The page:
BTW: the upgrade will be good – it includes a footpath between Rosevears Drive and our next turn – Gravelley Beach Road.

Next, we turned onto Gravelley Beach Road to continue cycling by the side of the Tamar. This road is not limited to 50kph so we were seen as a bit more of a nuisance. At Gravelly Beach we saw a cafe was open and stopped to get a cup. With our slow pace today it was gone 12 (noon) so I had a home made cottage pie too. Colin had his coffee and then returned to his trike to make a sandwich. I joined him after a really quite delicious pie. 

The ride is full of expansive views
Looking back – just ridden up there
More great views

We lay back in the seats, resting. Quite bemused. At Gravelley Beach there are two cafes separated by a private house which is set back a bit . The private house had an elevated front deck on which a small band was playing amplified music. Sort of soft folk style. The lead singer had a voice with good tonal qualities but she couldn’t hold the notes in the tune!  There were 3 or 4 people playing instruments but it sounded like a simple Uke strum. What was it all about?  Don’t know. Didn’t like it. We rode off.  Grumpy old bastard!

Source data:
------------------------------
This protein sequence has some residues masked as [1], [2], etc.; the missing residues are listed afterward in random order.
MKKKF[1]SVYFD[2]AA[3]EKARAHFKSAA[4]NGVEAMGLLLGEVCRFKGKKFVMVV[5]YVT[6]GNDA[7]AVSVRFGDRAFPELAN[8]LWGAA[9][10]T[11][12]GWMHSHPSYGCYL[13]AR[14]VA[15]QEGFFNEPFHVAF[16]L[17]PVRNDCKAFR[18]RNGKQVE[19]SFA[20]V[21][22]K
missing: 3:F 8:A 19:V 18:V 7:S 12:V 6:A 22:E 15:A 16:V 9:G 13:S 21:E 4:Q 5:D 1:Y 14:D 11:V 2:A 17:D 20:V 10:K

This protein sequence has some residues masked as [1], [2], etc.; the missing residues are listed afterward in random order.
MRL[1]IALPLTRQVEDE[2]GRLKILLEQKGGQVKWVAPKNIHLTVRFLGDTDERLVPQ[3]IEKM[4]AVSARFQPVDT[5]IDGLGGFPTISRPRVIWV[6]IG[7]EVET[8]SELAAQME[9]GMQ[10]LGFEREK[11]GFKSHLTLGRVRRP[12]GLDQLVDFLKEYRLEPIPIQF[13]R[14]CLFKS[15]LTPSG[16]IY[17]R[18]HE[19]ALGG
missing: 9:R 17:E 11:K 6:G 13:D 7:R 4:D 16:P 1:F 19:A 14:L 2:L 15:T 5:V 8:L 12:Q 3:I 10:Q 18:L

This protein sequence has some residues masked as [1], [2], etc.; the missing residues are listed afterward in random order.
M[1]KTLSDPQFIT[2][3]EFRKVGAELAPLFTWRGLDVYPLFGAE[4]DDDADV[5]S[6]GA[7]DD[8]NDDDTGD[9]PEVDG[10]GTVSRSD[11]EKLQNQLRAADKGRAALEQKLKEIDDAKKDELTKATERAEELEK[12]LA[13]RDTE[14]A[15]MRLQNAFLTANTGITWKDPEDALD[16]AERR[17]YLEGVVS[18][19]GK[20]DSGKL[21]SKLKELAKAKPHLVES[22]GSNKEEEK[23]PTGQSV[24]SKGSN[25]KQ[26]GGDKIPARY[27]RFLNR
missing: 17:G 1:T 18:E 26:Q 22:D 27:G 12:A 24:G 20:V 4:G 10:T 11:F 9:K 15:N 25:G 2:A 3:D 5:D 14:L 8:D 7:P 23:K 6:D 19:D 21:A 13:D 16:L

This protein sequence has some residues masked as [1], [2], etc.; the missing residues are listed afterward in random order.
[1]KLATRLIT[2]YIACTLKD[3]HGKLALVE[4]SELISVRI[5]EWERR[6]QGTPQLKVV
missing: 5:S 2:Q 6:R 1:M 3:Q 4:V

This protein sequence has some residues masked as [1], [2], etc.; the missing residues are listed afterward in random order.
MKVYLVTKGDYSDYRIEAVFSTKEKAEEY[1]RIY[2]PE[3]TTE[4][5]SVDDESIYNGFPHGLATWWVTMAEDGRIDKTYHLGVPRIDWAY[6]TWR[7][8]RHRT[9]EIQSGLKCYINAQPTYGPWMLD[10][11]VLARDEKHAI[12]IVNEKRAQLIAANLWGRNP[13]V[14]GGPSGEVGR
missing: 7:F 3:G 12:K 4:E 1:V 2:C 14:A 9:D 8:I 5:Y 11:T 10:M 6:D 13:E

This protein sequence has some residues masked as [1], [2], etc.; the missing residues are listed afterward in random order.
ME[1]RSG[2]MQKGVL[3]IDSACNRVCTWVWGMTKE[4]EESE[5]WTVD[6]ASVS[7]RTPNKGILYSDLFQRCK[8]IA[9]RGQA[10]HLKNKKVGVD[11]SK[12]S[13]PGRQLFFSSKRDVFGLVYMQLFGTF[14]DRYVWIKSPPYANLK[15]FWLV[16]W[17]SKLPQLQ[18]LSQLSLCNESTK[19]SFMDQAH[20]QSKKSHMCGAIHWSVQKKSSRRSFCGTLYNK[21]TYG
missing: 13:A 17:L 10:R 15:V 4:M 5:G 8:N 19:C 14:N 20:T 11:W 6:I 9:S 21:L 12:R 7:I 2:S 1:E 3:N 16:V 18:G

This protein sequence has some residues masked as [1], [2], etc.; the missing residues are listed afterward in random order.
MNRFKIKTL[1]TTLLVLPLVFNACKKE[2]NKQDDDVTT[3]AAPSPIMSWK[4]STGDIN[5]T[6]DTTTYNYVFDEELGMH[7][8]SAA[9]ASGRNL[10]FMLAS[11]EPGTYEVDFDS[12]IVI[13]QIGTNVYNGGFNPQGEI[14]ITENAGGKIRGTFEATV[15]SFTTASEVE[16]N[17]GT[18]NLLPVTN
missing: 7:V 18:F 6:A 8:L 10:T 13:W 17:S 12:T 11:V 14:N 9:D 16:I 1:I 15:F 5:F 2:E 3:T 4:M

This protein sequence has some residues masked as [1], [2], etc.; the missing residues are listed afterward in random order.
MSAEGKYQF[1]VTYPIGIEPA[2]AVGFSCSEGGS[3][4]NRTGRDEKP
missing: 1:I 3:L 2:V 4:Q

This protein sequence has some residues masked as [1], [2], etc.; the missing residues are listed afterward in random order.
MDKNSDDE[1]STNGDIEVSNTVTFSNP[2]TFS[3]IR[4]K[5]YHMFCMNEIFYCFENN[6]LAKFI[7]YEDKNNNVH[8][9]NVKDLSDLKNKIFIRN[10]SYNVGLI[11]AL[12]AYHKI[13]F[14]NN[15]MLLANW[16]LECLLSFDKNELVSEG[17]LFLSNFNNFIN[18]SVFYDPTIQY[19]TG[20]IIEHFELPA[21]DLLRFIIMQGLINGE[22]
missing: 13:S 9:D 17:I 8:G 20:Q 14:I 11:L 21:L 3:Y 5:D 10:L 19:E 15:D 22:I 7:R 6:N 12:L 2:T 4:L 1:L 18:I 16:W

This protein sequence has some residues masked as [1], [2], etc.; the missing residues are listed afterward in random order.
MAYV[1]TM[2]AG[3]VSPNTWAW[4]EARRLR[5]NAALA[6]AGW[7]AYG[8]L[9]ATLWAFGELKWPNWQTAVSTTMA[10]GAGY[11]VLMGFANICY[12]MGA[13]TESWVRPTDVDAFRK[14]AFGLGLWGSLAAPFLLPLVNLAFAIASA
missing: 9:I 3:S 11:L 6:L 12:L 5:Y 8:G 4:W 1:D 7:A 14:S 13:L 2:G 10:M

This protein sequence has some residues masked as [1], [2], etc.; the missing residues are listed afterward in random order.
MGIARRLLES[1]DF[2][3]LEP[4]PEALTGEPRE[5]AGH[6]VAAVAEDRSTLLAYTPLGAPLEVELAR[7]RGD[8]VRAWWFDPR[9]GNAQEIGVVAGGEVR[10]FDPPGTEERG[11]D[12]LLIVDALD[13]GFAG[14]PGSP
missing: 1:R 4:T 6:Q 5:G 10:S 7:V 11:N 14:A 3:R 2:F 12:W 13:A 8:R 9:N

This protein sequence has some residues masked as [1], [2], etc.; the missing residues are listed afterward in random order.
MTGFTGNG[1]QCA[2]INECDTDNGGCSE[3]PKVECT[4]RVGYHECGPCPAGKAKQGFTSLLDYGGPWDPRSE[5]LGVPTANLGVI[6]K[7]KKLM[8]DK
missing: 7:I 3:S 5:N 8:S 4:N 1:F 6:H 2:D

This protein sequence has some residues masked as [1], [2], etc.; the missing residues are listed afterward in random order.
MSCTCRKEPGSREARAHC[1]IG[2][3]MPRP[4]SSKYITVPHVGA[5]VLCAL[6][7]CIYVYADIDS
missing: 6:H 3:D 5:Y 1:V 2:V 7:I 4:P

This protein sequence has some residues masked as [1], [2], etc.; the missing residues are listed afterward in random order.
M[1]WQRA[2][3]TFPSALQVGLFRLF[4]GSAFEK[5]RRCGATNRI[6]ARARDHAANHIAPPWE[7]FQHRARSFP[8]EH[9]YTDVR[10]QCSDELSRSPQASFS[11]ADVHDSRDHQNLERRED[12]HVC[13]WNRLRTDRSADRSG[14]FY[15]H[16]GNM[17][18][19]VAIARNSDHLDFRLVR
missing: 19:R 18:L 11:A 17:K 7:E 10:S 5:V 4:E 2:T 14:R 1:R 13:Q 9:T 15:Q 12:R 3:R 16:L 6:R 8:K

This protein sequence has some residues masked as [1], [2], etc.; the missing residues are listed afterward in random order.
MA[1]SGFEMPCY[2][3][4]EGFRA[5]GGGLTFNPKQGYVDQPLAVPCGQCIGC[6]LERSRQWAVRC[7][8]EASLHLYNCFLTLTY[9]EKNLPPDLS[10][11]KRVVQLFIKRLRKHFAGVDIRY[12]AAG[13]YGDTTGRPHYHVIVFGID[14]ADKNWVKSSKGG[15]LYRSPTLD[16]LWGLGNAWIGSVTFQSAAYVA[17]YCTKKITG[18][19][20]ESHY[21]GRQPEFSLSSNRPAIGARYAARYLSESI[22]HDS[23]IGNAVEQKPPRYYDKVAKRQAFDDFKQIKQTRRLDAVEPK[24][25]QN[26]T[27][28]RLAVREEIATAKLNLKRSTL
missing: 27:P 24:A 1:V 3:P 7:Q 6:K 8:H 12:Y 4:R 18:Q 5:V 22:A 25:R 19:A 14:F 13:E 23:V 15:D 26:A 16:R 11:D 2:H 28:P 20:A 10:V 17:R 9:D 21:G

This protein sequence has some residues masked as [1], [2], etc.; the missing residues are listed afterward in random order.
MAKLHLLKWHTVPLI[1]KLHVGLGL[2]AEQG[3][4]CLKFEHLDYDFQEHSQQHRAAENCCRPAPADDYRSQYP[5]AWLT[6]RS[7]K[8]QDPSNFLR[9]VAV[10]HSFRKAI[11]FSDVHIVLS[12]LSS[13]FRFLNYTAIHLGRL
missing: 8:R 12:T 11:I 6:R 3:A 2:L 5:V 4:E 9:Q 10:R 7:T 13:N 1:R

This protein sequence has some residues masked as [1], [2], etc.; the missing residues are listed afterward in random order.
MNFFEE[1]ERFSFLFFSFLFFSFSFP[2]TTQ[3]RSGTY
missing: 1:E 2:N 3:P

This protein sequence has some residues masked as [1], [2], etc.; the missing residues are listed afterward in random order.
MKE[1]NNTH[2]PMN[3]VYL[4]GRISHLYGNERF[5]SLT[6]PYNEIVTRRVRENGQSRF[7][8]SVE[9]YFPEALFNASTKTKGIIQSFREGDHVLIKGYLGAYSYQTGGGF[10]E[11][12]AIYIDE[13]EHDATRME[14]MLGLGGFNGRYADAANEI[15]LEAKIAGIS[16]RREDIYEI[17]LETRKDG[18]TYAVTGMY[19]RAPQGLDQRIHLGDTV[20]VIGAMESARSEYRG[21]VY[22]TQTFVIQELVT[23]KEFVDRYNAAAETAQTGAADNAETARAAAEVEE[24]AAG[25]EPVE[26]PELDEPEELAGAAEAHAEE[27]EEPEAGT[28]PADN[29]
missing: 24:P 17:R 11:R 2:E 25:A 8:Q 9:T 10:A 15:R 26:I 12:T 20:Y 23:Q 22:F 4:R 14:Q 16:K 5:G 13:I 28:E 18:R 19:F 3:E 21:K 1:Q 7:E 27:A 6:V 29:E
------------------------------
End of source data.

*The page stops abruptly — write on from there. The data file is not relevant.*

On the way we passed this memorial – to the building of the cutter used to take John Batman over the Strait to found Melbourne.

The road took us onward through Deviot then up to the junction with the Batman Highway. This is a fairly busy road with no hard shoulder. I was hooted twice by people who thought I should not be there. 

Along the Batman Highway I spotted this large echidna and couldn’t resist an attempt at the picture.